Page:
Now, I’ll be honest with you. If you’re not feeling it, you can totally skip this step. You’ll still end up with a delicious pie filling. I swear I always make this decision on the fly thinking I might skip it, then decide that it’s really no big deal to pour it through a sieve, so I do.
Place plastic wrap directly on pie filling
This must be done as soon as you finish pouring the pie filling into the bowl. The plastic wrap will prevent a skin from forming on the top of the custard. That “skin” is simply what happens when the custard is exposed to air.
So, the plastic wrap keeps it from being exposed. If you want a smooth filling, this is a mandatory step.
How to quickly cool chocolate cream pie filling
Some like to pour warm filling right into the crust. I prefer to cool it first because my plan is to top with whipped cream shortly thereafter; heat and whipped cream are not good friends.
To speed the process, I’ll place the bowl of hot custard into a bowl of ice water. Make sure the level of water is not so high that it will come crashing over the edges and into the custard. Remember, the ice will melt as the pudding cools, so leave some extra room at the top.
It doesn’t have to be completely chilled and ice cold. It should simply not be warm at all.
Whisk it up and pour it into the pie shell.
Look how creamy and smooth that chocolate custard is in the photo above. That’s probably because I strained it ;)
Next up, whipped cream topping!
Stabilized Whipped Cream Topping
Would it be wrong to say that the whipped cream is my favorite part of the pie? Ok…maybe I should say that there simply is no Chocolate Cream Pie without the cream on top, right?
And homemade whipped cream? So, so delicious! And easy! Just keep everything cold and whip until you either soft peaks or stiff peaks.
I just whip the cream with a few spoonfuls of confectioner’s sugar. There’s cornstarch in the confectioner’s sugar and that helps to stabilize the whipped cream. As long as I keep it chilled, I don’t have any issues with the whipped cream breaking or weeping. It stays nice and whipped and piped for a couple of days.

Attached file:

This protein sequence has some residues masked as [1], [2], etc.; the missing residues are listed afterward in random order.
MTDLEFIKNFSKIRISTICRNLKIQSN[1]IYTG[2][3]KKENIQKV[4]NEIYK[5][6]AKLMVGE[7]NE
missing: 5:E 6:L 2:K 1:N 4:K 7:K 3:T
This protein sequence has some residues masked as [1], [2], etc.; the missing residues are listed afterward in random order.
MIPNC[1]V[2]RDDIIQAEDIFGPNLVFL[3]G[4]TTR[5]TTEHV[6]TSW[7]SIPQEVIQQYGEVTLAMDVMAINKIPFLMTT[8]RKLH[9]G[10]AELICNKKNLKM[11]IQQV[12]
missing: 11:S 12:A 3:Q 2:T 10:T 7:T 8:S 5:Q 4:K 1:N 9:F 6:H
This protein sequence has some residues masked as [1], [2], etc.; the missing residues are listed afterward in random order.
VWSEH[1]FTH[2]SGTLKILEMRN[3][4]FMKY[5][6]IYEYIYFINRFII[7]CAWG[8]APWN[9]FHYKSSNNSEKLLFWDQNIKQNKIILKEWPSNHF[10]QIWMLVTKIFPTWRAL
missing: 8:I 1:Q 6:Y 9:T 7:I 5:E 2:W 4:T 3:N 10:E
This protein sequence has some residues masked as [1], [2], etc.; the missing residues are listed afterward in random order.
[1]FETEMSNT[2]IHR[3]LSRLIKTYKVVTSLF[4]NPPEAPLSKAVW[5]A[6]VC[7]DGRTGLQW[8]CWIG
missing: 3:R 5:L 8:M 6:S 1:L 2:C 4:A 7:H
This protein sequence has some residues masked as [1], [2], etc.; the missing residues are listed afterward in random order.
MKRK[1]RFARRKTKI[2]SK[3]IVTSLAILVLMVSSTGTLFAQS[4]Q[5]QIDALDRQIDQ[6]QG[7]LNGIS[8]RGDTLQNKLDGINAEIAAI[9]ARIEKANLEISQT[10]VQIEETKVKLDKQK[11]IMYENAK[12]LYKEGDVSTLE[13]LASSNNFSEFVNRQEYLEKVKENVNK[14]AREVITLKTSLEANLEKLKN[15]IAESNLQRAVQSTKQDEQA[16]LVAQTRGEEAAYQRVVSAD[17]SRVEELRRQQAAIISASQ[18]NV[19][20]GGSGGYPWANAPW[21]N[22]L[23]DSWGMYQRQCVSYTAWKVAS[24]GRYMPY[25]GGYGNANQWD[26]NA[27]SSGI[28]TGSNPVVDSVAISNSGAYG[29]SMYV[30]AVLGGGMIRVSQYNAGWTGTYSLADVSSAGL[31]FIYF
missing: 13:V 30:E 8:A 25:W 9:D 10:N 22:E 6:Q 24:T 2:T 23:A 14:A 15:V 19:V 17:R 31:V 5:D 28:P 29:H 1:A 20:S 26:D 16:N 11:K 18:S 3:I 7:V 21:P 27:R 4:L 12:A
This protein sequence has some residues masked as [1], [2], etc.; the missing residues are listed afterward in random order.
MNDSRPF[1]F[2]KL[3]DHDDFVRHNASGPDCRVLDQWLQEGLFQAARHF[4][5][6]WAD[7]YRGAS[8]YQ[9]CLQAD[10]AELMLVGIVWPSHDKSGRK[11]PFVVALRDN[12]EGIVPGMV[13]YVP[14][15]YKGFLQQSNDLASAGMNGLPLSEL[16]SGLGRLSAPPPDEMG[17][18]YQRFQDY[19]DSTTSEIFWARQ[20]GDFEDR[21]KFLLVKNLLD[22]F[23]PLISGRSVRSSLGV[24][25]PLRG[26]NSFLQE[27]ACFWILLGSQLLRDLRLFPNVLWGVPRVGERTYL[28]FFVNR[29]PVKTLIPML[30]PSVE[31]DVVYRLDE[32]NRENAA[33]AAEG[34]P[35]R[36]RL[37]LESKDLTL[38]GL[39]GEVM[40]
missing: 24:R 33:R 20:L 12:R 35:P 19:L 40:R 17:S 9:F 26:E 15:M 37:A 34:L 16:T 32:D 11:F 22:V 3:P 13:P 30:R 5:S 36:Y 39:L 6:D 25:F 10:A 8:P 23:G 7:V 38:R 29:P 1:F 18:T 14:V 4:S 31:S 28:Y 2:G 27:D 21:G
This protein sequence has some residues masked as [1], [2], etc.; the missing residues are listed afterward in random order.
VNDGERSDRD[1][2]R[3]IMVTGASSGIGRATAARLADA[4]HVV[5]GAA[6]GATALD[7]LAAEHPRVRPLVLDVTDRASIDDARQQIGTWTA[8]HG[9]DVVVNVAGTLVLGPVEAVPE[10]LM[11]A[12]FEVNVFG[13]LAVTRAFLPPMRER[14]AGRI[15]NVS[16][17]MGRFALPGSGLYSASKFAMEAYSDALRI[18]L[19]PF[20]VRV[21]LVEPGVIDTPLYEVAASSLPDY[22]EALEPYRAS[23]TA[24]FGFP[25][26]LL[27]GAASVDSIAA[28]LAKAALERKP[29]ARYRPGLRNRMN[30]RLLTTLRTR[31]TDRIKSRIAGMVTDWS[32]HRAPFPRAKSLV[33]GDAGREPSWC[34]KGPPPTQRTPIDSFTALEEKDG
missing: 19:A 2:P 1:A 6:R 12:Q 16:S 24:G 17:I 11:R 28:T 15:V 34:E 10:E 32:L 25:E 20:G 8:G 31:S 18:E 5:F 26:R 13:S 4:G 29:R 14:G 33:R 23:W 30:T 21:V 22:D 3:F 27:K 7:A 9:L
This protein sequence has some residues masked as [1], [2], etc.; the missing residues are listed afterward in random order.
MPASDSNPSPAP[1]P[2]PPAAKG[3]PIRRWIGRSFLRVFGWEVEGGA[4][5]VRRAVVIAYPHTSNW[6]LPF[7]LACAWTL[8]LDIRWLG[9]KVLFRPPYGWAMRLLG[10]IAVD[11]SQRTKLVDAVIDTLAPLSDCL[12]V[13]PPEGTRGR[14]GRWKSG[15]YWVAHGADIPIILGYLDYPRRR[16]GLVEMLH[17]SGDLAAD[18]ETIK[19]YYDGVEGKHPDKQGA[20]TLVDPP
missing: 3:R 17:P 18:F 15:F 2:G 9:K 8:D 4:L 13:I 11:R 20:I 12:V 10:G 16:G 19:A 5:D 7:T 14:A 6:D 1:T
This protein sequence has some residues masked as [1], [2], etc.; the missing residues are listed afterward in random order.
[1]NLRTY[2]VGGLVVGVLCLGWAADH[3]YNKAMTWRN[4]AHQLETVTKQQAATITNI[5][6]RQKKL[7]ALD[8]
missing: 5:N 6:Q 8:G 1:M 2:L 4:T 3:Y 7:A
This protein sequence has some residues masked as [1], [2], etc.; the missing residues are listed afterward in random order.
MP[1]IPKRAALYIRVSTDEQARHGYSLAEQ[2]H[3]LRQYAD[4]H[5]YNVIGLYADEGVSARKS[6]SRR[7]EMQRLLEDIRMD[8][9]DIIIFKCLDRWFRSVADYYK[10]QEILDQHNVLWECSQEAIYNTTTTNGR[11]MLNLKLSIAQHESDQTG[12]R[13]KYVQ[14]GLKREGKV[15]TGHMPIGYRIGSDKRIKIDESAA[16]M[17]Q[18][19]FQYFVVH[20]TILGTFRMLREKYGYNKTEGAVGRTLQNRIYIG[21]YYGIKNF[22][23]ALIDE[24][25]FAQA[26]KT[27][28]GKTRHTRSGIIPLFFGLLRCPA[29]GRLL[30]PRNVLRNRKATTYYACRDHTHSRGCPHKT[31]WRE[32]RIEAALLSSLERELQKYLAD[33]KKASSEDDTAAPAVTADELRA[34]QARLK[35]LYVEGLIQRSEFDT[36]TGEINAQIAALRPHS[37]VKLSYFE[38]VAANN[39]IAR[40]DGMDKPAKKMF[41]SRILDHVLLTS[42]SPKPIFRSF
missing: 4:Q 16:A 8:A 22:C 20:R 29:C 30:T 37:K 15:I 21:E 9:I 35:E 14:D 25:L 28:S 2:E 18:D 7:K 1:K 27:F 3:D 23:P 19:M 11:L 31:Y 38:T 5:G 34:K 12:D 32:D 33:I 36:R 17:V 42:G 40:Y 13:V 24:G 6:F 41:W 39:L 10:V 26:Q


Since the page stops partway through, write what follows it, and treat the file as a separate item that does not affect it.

I enjoy a lightly sweetened whipped cream, but feel free to add more sugar if you like yours sweeter.
Stiff peaks or soft peaks?
If you’re going to do any piping, then whip to stiff peaks. Don’t over whip the cream or you’ll end up with a grainy result because you’ll have crossed the threshold into making butter. Test as you go. Stop the mixer, lift the beater and see if those peaks stand up without flopping over.
If you want a nice billowy top that you can pile on with a spoon and create pretty swirls in, whip to soft peaks. You can see how that looks with my Easy Banoffee Cream Pie.
I wanted to go to town with piping, so I went with stiff peaks this time :)
Tip: How to get the cleanest cuts
The most important thing you can do to get clean cuts is to chill, chill, chill, chill, chill! That’s right. Chill it! And not for just a few hours. It really needs time to set up to a firm enough state to hold up to a cut.
So four hours is better than right away and overnight is better than four hours.
(The bonus here is that I think the pie tastes better on the day after it’s made and possibly even better 2 days after. Chocolate just seems to need time to mellow for best flavor.)
That doesn’t mean you can’t cut it sooner. But, I’ll warn you now, your slices will be messier.
I’ll also confess that the slices I cut the next day were cleaner than the cuts that you see in the above photo.
Secondly, clean your knife between cuts. Wipe it off on a paper towel and start each cut without any residue left from the last cut. This is a good tip whenever you cut something that leaves a messy knife.
One more bonus? Instead of the eight servings you might get from a fruit pie, this pie is rich enough to warrant 12 smaller, yet still very satisfying slices.
I guess I’m finally going to have to let go of my “maybe chocolate custard/pudding isn’t my fave” narrative because I certainly enjoyed my slice of pie :)